Right now is the tax season and here is a report from Yahoo! Canada shows how many Canadians will use the tax refund to pay their debt.
Fewer Canadians to use tax refund for debt repayment
By Liam Lahey
Supposing you'll get a tax refund, what will you do with it? A survey commissioned by a tax software maker finds fewer Canadians will use their refunds this year to eliminate personal debt.
Dr. Tax Software, better known for its UFile ONLINE and UFile for Windows do-it-yourself tax return products, finds only 29 per cent of Canadians plan to use their refund to pay down debt, representing a 14 per cent drop in comparison to the company's 2009 consumer poll.
"Fourteen per cent is pretty substantial considering the Bank of Canada is constantly telling us we have to pay our debts," remarks Joanne Birtch, vice-president of marketing, Dr. Tax Software in Toronto.
The national survey, which polled Canadians aged 18 and older, also reveals that location affected respondents' plans in using their refund for debt repayment.
- 35 per cent of respondents in Quebec and the Atlantic provinces plan to use their refund to pay down debt
- 21 per cent of respondents in British Columbia will use their refund to pay down debt, the lowest percentage among the provinces.
The survey also finds that those under the age of 50 are more likely to use their return to pay down debt (37 per cent of those aged 30-49, 36 per cent of those aged 18-29), compared to only 21 per cent of those 50 and older.
"It seem the older demographic has been able to take advantage of the low interest rates and thereby get rid of a lot of their debt," Birtch says. "People that are younger also appear to be taking advantage of the low interest rate and are enjoying their lives more but they are apt to be using their refund as part of a financial plan."
Meanwhile, a Yahoo! Canada web poll of more than 1,800 respondents found:
- 52 per cent of people say they will use their return to pay down debt
- 30 per cent say they'll use it to invest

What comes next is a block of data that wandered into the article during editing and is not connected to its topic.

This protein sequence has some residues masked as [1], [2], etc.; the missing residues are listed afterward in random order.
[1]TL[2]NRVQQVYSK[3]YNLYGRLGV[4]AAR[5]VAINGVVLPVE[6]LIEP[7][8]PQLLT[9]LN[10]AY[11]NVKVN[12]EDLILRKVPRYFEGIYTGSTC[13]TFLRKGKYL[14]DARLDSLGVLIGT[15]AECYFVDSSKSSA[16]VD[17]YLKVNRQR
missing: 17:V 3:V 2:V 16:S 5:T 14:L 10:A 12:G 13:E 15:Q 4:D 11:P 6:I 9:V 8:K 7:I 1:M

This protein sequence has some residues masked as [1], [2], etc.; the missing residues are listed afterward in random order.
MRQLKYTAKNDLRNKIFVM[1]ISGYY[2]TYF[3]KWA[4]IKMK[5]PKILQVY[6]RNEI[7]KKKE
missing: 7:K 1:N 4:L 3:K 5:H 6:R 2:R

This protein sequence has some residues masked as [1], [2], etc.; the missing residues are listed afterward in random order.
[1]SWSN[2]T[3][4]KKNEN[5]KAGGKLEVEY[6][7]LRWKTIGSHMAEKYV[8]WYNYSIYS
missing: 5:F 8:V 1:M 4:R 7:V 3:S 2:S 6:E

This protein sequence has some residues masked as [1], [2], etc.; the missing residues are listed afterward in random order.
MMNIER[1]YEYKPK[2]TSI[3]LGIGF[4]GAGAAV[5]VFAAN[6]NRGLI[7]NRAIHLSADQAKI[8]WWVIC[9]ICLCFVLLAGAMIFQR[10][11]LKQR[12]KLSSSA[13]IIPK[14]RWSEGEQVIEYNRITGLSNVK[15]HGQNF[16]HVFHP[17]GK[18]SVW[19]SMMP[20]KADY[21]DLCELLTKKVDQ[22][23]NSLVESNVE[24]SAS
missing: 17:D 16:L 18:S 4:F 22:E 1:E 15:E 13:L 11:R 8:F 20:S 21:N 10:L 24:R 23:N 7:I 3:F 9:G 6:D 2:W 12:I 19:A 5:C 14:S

- eight per cent plan to take a vacation
- six per cent will put their refund towards a big-ticket purchase
- five per cent plan to "go shopping"
Cleo Hamel, a senior tax analyst at H&R Block in Calgary, says it seems the number of people applying their tax refunds to debt is decreasing but that could be due to an assumption that they're not getting any funds back from the government.
"With the times being what they are, some people didn't make their RRSP contributions and that's probably a driving force creating that refund," she says. "There's also a number of people who unfortunately consider their tax refund as a forced savings account. They never have plans to use these funds towards anything but some project like a vacation."
Be that as it may, if you are receiving a substantial refund, Hamel recommends you consider using your return to invest if paying down personal debt isn't a high priority.
Through your employer, you're paying into Canada Pension Plan (CPP) and Employment Insurance (EI) premiums. If you make more than $48,000 in a year, at some stage you'll max out your CPP and EI payments.
"Your paycheque will then be increased by the premium amount. A lot of people forget that they have that," Hamel says. "It could mean a couple hundred dollars worth of income. Why not use that money for your RRSP contribution, a tax-free savings account or to paying down credit card debt?"
Maximize your tax refund
Furthermore, she advises against relying on getting a loan to invest in an RRSP towards the end of the year.
"If you talk to financial people, they'll tell you the sooner you can get your money into a savings, the sooner you'll start earning interest or dividends," she adds. "Realistically speaking, today, you should have already made your RRSP contribution for the following year."
Be proactive in terms of using all the tax credits available to you. As a tax refund comes in one lump sum and depending upon one's financial situation, she also advises to use it to pay down your mortgage or to invest in your child's RESP.
"As parents, one of the challenges we have is we're worried we're not able to contribute to our children's savings plans for their future so perhaps the tax return is the best way to do that," she says. "Don't forget, the government puts a grant in RESPs for whatever monies you contribute."
Hamel also strongly encourages individuals to ensure they file their return by/before the April 30 deadline and avoid the five per cent penalty the CRA will apply to your return for tardiness.
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By Antiao H